I thought of my editor - or ex-editor - if I didn't make the daylong meeting. And I immediately thought of John Gilmore, founder of Electronic Frontiers Foundation (http://www.eff.org) and online liberties activist, and how much I respected him when he refused to board a flight a few years ago when the airline demanded he present a form of identification. Had I acquiesced to their mental thuggery?
As soon as I realised I was "safe" from being scanned, I was tempted to pull out my notepad, go into reporter mode, and make a small scene getting names and superiors and formal writs of whatever... but suspected it would only get me locked in a room for a full day.
Then I thought of how, despite in their Kafakaesque zeal to abuse my privacy, they couldn't even get that right. Not only did they not have a clue what the Internet is, they confirmed their ignorance by not even being able to pat me down digitally. Insult to injury!
It brought back something John Perry Barlow, also an EFF founder and board member and former songwriter for the Grateful Dead, once told me about why he doesn't fear US intelligence agencies. "I've seen them from the inside," he said, "they will suffer under the weight of their own ineptitude."
What's at the heart of this is "thought crime"; and scanning one's computer is paramount to search and seizure of one's intellectual activity. What if they found subversive literature about the proper role of government authority in civil society? Would that have gotten me busted? And do they store what they scan? Are business executives with marketing plans willing to have their data inspected under the umbrella of public safety from porn?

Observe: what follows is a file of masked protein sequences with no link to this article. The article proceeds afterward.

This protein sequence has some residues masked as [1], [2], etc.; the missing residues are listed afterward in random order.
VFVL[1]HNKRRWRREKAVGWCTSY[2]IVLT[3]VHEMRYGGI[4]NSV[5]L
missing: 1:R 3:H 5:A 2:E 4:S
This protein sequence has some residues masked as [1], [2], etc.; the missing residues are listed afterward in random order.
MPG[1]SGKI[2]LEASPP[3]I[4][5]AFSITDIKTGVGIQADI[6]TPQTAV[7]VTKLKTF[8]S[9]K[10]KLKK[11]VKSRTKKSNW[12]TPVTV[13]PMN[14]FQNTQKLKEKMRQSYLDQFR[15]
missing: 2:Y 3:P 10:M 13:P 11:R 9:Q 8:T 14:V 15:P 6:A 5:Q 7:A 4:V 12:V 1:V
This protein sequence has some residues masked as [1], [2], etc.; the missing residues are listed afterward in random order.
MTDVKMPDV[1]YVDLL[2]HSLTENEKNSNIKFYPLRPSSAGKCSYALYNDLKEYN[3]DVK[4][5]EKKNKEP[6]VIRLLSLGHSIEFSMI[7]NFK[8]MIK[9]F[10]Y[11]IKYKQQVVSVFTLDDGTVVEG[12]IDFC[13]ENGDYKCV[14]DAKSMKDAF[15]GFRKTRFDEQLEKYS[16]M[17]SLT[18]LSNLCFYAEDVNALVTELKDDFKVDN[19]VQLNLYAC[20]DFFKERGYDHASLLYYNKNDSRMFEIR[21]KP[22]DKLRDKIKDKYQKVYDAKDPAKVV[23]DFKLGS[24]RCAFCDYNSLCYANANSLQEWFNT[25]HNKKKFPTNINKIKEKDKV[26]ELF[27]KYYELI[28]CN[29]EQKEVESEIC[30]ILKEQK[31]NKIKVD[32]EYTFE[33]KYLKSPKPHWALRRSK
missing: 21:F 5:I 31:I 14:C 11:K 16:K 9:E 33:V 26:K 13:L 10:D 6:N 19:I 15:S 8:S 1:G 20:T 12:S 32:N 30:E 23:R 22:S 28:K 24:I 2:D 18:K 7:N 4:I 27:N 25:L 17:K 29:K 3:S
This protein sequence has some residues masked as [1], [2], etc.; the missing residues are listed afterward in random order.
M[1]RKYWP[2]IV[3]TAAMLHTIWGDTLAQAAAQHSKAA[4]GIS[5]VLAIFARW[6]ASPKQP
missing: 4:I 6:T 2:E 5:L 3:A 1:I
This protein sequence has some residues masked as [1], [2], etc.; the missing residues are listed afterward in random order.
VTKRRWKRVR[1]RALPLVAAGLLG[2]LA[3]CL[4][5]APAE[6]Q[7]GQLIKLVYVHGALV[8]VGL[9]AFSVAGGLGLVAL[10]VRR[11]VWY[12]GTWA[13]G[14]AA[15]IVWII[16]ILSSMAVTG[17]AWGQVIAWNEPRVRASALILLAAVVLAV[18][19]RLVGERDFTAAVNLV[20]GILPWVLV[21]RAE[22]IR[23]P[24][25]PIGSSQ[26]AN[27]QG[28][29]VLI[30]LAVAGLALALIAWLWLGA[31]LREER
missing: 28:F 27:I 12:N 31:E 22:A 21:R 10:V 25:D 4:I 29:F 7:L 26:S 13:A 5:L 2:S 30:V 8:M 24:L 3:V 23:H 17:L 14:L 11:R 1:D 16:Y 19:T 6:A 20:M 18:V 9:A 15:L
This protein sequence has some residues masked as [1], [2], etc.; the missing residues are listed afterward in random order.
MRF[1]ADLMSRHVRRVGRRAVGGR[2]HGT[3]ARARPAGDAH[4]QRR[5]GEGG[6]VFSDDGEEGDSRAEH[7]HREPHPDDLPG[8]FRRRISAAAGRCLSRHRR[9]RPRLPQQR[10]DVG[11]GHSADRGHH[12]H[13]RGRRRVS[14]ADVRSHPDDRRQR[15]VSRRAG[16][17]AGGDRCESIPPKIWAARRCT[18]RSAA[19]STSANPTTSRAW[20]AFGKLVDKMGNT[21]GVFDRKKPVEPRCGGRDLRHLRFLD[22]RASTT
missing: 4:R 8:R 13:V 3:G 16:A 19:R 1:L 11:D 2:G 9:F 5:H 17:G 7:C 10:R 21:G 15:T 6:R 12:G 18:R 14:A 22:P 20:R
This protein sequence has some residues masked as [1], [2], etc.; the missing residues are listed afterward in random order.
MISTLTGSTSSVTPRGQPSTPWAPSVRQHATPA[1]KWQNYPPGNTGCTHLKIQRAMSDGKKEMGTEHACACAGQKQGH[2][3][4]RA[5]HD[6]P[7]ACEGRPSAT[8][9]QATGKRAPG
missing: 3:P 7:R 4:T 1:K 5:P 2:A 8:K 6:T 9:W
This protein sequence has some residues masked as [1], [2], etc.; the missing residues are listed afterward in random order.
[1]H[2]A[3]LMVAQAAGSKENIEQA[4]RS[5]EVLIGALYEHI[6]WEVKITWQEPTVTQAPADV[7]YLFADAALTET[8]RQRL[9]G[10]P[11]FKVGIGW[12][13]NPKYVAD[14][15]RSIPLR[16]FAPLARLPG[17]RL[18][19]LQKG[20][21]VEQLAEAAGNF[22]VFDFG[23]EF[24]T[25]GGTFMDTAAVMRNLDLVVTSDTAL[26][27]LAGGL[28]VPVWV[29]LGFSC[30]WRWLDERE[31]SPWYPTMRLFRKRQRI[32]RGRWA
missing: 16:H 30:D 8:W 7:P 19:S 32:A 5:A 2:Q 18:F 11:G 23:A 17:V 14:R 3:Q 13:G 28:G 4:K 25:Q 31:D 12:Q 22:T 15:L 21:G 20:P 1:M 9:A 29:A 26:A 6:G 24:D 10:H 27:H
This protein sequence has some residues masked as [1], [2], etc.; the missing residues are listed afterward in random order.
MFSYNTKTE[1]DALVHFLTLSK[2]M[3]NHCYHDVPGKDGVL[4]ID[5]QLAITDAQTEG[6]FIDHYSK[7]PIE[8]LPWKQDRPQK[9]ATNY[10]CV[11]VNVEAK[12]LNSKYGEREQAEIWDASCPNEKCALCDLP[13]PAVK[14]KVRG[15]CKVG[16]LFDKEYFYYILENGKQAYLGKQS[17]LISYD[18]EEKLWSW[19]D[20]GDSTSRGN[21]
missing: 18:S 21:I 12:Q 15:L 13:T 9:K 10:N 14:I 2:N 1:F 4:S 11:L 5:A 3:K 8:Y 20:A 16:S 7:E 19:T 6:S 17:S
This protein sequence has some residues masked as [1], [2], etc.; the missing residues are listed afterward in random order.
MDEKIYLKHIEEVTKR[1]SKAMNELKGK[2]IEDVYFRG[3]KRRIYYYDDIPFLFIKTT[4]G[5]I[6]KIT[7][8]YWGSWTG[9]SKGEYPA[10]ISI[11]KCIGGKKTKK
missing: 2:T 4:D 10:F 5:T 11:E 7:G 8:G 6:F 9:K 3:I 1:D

Just the night before I read in the memoirs of William Shirer, who wrote The Rise and Fall of the Third Reich, about how he was blacklisted for a decade after his name was cited in Red Currents, a magazine that destroyed hundreds of careers during the McCarthy era. He was powerless to defend himself.
I see parallels: We are approaching the point where we are incapable of reasonable discourse on Internet content. Refuse to boot up for inspection means you've got something to hide.
To defend civil liberties of the accused means you condone guilty acts. Question the nature of the censorious policies in the first place means you are filthy, and as unhealthy as the wily-eyed porn devourer...
State the obvious: that a large part of the drive for Net content regulation is driven by hucksters seeking recognition, and that it is taken to idiotic extremes by a mass movement of simpletons ignorant of the history of hysteria in the US, and, well, you're just a typical lawless cyberlibertarian. Finally, it dawned in me. This wasn't an aberration at all, but part of a much deeper trend. It's a British thing, really.
"As might be supposed, I have not had the time, nor, may I add, the inclination to read through this book," wrote Sir Archibald Bodkin, the then-Director of Public Prosecutions, on 29 December 1922.
"I have, however, read pages 690 to 732... written as they are, as if composed by a more or less illiterate vulgar woman... There is a great deal of unmitigated filth and obscenity."
And so James Joyce's Ulysses was banned in Britain for 15 years. Interesting, that. The policy was made by a chap who didn't actually read the work he felt justified in prohibiting others from reading.
Wonder if the fellows who implemented Britain's scan-for-skin policy actually use the Net themselves?
Kenneth Neil Cukier (100736.3602@ compuserve.com) is a senior editor and Paris correspondent for CommunicationsWeek International. This is an edited version of an article that originally appeared as a posting on Dave Farber's "IP List".Reuse content